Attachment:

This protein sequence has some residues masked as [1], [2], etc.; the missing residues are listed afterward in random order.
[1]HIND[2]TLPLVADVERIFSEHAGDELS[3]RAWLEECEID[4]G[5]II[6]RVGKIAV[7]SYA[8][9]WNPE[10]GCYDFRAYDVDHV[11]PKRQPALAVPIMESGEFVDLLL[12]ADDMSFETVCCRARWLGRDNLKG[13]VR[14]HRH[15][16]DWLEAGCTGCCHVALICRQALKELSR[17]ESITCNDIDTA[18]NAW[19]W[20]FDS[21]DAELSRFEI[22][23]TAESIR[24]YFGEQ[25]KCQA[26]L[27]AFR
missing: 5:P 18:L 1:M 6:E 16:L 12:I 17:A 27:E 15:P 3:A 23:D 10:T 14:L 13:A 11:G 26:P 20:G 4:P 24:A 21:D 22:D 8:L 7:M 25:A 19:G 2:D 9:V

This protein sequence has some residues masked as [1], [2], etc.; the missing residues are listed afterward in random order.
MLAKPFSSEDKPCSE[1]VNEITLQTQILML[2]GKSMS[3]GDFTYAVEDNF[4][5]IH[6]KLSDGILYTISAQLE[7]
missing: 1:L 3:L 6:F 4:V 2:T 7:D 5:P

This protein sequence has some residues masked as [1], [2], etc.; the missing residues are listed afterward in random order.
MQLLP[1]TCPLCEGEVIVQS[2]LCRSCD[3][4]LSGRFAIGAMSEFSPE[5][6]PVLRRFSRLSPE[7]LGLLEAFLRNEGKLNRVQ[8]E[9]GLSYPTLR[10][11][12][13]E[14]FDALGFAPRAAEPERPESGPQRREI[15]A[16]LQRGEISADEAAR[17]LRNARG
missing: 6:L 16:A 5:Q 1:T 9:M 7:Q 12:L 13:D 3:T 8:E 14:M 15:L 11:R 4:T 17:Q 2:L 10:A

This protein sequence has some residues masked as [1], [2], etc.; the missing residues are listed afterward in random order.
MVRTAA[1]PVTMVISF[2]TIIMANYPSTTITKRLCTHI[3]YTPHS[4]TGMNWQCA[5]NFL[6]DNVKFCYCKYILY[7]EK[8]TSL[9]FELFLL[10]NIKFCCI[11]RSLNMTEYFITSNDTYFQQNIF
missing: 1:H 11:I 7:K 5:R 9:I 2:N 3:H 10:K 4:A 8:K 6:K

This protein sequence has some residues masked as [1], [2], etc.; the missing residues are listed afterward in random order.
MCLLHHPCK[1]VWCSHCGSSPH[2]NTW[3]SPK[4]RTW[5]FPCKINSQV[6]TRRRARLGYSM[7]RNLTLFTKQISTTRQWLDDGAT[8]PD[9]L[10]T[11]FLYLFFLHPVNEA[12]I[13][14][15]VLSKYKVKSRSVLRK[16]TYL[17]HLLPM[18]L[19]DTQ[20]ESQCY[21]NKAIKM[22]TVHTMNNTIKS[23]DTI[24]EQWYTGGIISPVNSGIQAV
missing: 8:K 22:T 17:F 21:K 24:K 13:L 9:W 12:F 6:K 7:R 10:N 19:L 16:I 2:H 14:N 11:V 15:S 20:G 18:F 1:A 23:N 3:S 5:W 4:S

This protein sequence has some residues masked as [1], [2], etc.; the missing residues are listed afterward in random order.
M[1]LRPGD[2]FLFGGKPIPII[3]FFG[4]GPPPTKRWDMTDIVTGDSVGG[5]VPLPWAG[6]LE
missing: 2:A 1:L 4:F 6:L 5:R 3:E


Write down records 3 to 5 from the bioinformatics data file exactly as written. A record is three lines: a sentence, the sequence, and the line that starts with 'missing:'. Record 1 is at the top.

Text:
This protein sequence has some residues masked as [1], [2], etc.; the missing residues are listed afterward in random order.
MQLLP[1]TCPLCEGEVIVQS[2]LCRSCD[3][4]LSGRFAIGAMSEFSPE[5][6]PVLRRFSRLSPE[7]LGLLEAFLRNEGKLNRVQ[8]E[9]GLSYPTLR[10][11][12][13]E[14]FDALGFAPRAAEPERPESGPQRREI[15]A[16]LQRGEISADEAAR[17]LRNARG
missing: 6:L 16:A 5:Q 1:T 9:M 7:Q 12:L 13:D 3:T 8:E 14:M 15:L 11:R 4:T 17:Q 2:L 10:A

This protein sequence has some residues masked as [1], [2], etc.; the missing residues are listed afterward in random order.
MVRTAA[1]PVTMVISF[2]TIIMANYPSTTITKRLCTHI[3]YTPHS[4]TGMNWQCA[5]NFL[6]DNVKFCYCKYILY[7]EK[8]TSL[9]FELFLL[10]NIKFCCI[11]RSLNMTEYFITSNDTYFQQNIF
missing: 1:H 11:I 7:K 5:R 9:I 2:N 3:H 10:K 4:A 8:K 6:K

This protein sequence has some residues masked as [1], [2], etc.; the missing residues are listed afterward in random order.
MCLLHHPCK[1]VWCSHCGSSPH[2]NTW[3]SPK[4]RTW[5]FPCKINSQV[6]TRRRARLGYSM[7]RNLTLFTKQISTTRQWLDDGAT[8]PD[9]L[10]T[11]FLYLFFLHPVNEA[12]I[13][14][15]VLSKYKVKSRSVLRK[16]TYL[17]HLLPM[18]L[19]DTQ[20]ESQCY[21]NKAIKM[22]TVHTMNNTIKS[23]DTI[24]EQWYTGGIISPVNSGIQAV
missing: 8:K 22:T 17:F 21:K 24:K 13:L 9:W 12:F 6:K 7:R 10:N 19:L 16:I 2:H 14:N 11:V 15:S 20:G 18:F 1:A 23:N 3:S 5:W 4:S